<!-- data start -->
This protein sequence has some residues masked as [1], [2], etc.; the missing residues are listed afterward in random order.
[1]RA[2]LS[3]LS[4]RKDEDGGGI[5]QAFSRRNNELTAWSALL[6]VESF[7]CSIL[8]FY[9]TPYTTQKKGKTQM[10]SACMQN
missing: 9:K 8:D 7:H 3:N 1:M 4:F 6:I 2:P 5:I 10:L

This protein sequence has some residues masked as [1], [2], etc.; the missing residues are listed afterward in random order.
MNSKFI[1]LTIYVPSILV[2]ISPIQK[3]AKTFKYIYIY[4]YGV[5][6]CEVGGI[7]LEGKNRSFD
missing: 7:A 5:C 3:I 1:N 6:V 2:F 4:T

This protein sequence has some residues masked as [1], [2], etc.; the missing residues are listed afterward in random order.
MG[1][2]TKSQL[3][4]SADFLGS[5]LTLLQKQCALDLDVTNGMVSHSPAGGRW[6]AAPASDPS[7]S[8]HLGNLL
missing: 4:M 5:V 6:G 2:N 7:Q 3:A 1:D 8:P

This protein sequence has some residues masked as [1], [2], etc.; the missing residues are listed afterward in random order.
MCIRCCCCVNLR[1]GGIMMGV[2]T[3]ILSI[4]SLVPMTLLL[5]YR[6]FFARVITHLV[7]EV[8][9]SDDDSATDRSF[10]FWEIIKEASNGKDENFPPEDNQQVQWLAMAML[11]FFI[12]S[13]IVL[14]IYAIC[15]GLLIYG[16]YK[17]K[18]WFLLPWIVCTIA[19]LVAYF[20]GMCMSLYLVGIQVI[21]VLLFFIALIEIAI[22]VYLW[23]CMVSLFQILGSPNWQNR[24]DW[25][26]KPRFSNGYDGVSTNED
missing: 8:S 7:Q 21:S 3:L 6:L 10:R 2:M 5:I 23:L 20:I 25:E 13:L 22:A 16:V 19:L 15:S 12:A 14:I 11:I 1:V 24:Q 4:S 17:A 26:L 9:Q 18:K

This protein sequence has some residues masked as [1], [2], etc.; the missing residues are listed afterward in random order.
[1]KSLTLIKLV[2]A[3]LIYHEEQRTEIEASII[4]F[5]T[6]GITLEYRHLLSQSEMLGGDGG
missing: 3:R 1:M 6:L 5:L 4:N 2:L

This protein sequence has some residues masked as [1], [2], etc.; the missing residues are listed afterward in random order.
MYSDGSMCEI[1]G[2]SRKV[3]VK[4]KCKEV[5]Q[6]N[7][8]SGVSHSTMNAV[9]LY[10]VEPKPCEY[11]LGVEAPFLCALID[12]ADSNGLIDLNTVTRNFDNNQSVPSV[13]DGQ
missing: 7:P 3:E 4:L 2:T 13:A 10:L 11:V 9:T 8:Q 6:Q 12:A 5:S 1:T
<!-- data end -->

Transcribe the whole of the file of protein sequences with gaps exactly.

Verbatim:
This protein sequence has some residues masked as [1], [2], etc.; the missing residues are listed afterward in random order.
[1]RA[2]LS[3]LS[4]RKDEDGGGI[5]QAFSRRNNELTAWSALL[6]VESF[7]CSIL[8]FY[9]TPYTTQKKGKTQM[10]SACMQN
missing: 9:K 8:D 7:H 3:N 1:M 4:F 6:I 2:P 5:I 10:L

This protein sequence has some residues masked as [1], [2], etc.; the missing residues are listed afterward in random order.
MNSKFI[1]LTIYVPSILV[2]ISPIQK[3]AKTFKYIYIY[4]YGV[5][6]CEVGGI[7]LEGKNRSFD
missing: 7:A 5:C 3:I 1:N 6:V 2:F 4:T

This protein sequence has some residues masked as [1], [2], etc.; the missing residues are listed afterward in random order.
MG[1][2]TKSQL[3][4]SADFLGS[5]LTLLQKQCALDLDVTNGMVSHSPAGGRW[6]AAPASDPS[7]S[8]HLGNLL
missing: 4:M 5:V 6:G 2:N 7:Q 3:A 1:D 8:P

This protein sequence has some residues masked as [1], [2], etc.; the missing residues are listed afterward in random order.
MCIRCCCCVNLR[1]GGIMMGV[2]T[3]ILSI[4]SLVPMTLLL[5]YR[6]FFARVITHLV[7]EV[8][9]SDDDSATDRSF[10]FWEIIKEASNGKDENFPPEDNQQVQWLAMAML[11]FFI[12]S[13]IVL[14]IYAIC[15]GLLIYG[16]YK[17]K[18]WFLLPWIVCTIA[19]LVAYF[20]GMCMSLYLVGIQVI[21]VLLFFIALIEIAI[22]VYLW[23]CMVSLFQILGSPNWQNR[24]DW[25][26]KPRFSNGYDGVSTNED
missing: 8:S 7:Q 21:S 3:L 6:L 10:R 2:M 5:I 23:L 20:I 25:E 13:L 22:A 16:V 19:L 15:S 12:A 14:I 11:I 1:V 24:Q 4:S 17:A 26:L 9:Q 18:K

This protein sequence has some residues masked as [1], [2], etc.; the missing residues are listed afterward in random order.
[1]KSLTLIKLV[2]A[3]LIYHEEQRTEIEASII[4]F[5]T[6]GITLEYRHLLSQSEMLGGDGG
missing: 3:R 1:M 6:L 5:L 4:N 2:L

This protein sequence has some residues masked as [1], [2], etc.; the missing residues are listed afterward in random order.
MYSDGSMCEI[1]G[2]SRKV[3]VK[4]KCKEV[5]Q[6]N[7][8]SGVSHSTMNAV[9]LY[10]VEPKPCEY[11]LGVEAPFLCALID[12]ADSNGLIDLNTVTRNFDNNQSVPSV[13]DGQ
missing: 7:P 3:E 4:L 2:T 13:A 10:L 11:V 9:T 8:Q 6:Q 12:A 5:S 1:T